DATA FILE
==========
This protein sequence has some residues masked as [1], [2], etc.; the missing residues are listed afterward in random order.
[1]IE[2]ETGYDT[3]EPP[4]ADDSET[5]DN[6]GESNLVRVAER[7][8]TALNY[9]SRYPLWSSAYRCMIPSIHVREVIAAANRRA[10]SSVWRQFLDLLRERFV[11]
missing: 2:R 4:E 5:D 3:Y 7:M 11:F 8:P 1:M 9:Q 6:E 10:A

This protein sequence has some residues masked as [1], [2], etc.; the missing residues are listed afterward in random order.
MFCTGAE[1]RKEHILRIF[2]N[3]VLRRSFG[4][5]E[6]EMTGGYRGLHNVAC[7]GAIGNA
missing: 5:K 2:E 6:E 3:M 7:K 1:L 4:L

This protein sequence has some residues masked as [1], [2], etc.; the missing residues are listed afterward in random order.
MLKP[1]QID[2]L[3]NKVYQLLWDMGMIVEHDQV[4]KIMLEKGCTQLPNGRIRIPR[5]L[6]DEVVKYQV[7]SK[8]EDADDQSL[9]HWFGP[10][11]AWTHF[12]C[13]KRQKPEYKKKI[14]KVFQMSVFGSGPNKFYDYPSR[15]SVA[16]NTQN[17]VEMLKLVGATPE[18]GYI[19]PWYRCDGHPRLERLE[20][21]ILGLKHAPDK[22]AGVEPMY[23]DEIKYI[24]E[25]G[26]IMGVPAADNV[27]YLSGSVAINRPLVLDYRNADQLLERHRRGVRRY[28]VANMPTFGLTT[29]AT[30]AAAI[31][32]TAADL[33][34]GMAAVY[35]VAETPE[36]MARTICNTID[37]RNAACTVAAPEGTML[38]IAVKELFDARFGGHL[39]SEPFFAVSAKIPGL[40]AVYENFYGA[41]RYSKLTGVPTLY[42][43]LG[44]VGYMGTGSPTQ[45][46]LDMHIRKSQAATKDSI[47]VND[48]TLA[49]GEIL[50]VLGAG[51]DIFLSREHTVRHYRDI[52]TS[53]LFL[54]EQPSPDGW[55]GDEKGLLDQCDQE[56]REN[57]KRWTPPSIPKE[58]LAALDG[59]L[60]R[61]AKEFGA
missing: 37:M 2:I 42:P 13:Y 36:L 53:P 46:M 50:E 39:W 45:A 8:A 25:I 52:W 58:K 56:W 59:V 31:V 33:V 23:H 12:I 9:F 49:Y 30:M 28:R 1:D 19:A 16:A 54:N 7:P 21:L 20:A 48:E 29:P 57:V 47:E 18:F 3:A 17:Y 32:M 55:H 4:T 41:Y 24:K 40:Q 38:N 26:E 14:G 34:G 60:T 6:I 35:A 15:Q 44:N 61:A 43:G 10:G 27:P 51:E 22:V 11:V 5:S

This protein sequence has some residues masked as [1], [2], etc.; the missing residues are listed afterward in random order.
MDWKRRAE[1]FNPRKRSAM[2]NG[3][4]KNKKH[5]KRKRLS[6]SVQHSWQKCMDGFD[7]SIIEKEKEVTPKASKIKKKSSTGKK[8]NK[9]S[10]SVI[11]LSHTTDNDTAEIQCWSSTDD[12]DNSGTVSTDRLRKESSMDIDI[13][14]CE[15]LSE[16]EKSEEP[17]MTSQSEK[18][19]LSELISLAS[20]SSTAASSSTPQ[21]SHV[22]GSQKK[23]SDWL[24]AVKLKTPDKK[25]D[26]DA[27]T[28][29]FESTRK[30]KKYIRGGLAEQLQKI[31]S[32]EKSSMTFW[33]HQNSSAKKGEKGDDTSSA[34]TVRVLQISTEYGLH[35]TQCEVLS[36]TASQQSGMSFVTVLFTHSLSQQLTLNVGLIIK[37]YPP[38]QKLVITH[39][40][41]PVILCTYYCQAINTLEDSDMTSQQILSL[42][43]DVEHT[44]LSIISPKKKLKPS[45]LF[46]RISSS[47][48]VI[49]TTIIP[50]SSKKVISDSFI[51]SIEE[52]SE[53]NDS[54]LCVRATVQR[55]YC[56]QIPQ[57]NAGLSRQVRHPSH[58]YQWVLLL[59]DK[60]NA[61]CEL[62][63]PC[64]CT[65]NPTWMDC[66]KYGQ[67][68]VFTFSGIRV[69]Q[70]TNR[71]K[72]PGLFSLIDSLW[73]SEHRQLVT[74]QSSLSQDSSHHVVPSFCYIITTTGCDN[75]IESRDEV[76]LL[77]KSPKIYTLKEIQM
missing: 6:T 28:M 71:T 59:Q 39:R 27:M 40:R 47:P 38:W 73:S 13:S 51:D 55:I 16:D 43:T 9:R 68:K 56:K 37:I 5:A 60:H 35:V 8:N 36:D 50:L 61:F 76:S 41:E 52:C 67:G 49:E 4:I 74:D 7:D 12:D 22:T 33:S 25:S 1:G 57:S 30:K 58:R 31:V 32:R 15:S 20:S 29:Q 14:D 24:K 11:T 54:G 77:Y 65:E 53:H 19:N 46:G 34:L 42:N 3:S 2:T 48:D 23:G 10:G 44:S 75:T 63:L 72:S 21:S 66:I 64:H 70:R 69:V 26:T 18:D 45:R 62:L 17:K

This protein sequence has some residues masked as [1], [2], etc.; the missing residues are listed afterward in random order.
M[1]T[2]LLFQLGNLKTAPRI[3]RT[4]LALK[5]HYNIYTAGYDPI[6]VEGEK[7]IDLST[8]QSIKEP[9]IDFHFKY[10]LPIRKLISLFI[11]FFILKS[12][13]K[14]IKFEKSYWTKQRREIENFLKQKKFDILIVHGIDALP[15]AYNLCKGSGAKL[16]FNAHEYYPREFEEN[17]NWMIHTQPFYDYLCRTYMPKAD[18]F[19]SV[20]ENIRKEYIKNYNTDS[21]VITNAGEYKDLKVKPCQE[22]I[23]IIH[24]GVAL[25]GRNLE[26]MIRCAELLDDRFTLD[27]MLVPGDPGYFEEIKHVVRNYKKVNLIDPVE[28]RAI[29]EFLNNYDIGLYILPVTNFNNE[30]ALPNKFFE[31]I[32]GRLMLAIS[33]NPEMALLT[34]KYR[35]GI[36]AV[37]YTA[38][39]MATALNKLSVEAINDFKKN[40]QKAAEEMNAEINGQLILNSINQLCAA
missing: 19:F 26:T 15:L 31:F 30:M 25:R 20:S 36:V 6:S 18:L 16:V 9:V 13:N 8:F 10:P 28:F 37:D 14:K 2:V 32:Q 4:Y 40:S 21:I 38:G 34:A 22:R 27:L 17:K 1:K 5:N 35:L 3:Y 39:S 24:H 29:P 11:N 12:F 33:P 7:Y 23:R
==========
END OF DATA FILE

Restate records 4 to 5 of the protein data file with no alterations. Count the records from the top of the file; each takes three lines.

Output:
This protein sequence has some residues masked as [1], [2], etc.; the missing residues are listed afterward in random order.
MDWKRRAE[1]FNPRKRSAM[2]NG[3][4]KNKKH[5]KRKRLS[6]SVQHSWQKCMDGFD[7]SIIEKEKEVTPKASKIKKKSSTGKK[8]NK[9]S[10]SVI[11]LSHTTDNDTAEIQCWSSTDD[12]DNSGTVSTDRLRKESSMDIDI[13][14]CE[15]LSE[16]EKSEEP[17]MTSQSEK[18][19]LSELISLAS[20]SSTAASSSTPQ[21]SHV[22]GSQKK[23]SDWL[24]AVKLKTPDKK[25]D[26]DA[27]T[28][29]FESTRK[30]KKYIRGGLAEQLQKI[31]S[32]EKSSMTFW[33]HQNSSAKKGEKGDDTSSA[34]TVRVLQISTEYGLH[35]TQCEVLS[36]TASQQSGMSFVTVLFTHSLSQQLTLNVGLIIK[37]YPP[38]QKLVITH[39][40][41]PVILCTYYCQAINTLEDSDMTSQQILSL[42][43]DVEHT[44]LSIISPKKKLKPS[45]LF[46]RISSS[47][48]VI[49]TTIIP[50]SSKKVISDSFI[51]SIEE[52]SE[53]NDS[54]LCVRATVQR[55]YC[56]QIPQ[57]NAGLSRQVRHPSH[58]YQWVLLL[59]DK[60]NA[61]CEL[62][63]PC[64]CT[65]NPTWMDC[66]KYGQ[67][68]VFTFSGIRV[69]Q[70]TNR[71]K[72]PGLFSLIDSLW[73]SEHRQLVT[74]QSSLSQDSSHHVVPSFCYIITTTGCDN[75]IESRDEV[76]LL[77]KSPKIYTLKEIQM
missing: 6:T 28:M 71:T 59:Q 39:R 27:M 40:R 47:P 38:W 73:S 13:S 51:D 55:I 16:D 43:T 9:R 68:K 56:K 37:I 5:A 60:H 35:V 8:N 36:D 50:L 61:F 76:S 41:E 52:C 67:G 49:E 4:I 74:D 7:D 12:D 22:T 33:S 25:S 1:G 57:S 30:K 58:R 31:V 32:R 15:S 20:S 29:Q 14:D 24:K 11:T 54:G 77:Y 65:E 53:H 19:N 46:G 34:L 42:N 3:S 2:T 48:D 23:G 10:G 44:S 75:T 63:L 72:S 21:S 66:I 64:H 70:R 69:V 26:T 18:D 45:R 62:L 17:K

This protein sequence has some residues masked as [1], [2], etc.; the missing residues are listed afterward in random order.
M[1]T[2]LLFQLGNLKTAPRI[3]RT[4]LALK[5]HYNIYTAGYDPI[6]VEGEK[7]IDLST[8]QSIKEP[9]IDFHFKY[10]LPIRKLISLFI[11]FFILKS[12][13]K[14]IKFEKSYWTKQRREIENFLKQKKFDILIVHGIDALP[15]AYNLCKGSGAKL[16]FNAHEYYPREFEEN[17]NWMIHTQPFYDYLCRTYMPKAD[18]F[19]SV[20]ENIRKEYIKNYNTDS[21]VITNAGEYKDLKVKPCQE[22]I[23]IIH[24]GVAL[25]GRNLE[26]MIRCAELLDDRFTLD[27]MLVPGDPGYFEEIKHVVRNYKKVNLIDPVE[28]RAI[29]EFLNNYDIGLYILPVTNFNNE[30]ALPNKFFE[31]I[32]GRLMLAIS[33]NPEMALLT[34]KYR[35]GI[36]AV[37]YTA[38][39]MATALNKLSVEAINDFKKN[40]QKAAEEMNAEINGQLILNSINQLCAA
missing: 19:F 26:T 15:L 31:F 30:M 25:R 20:S 36:V 6:S 18:L 16:V 9:V 13:N 8:F 10:P 28:F 37:D 14:K 2:V 32:Q 4:Y 40:S 21:I 38:G 34:A 22:R 27:L 17:K 1:K 5:N 35:L 3:Y 39:S 24:H 29:P 11:N 12:F 33:P 7:Y 23:R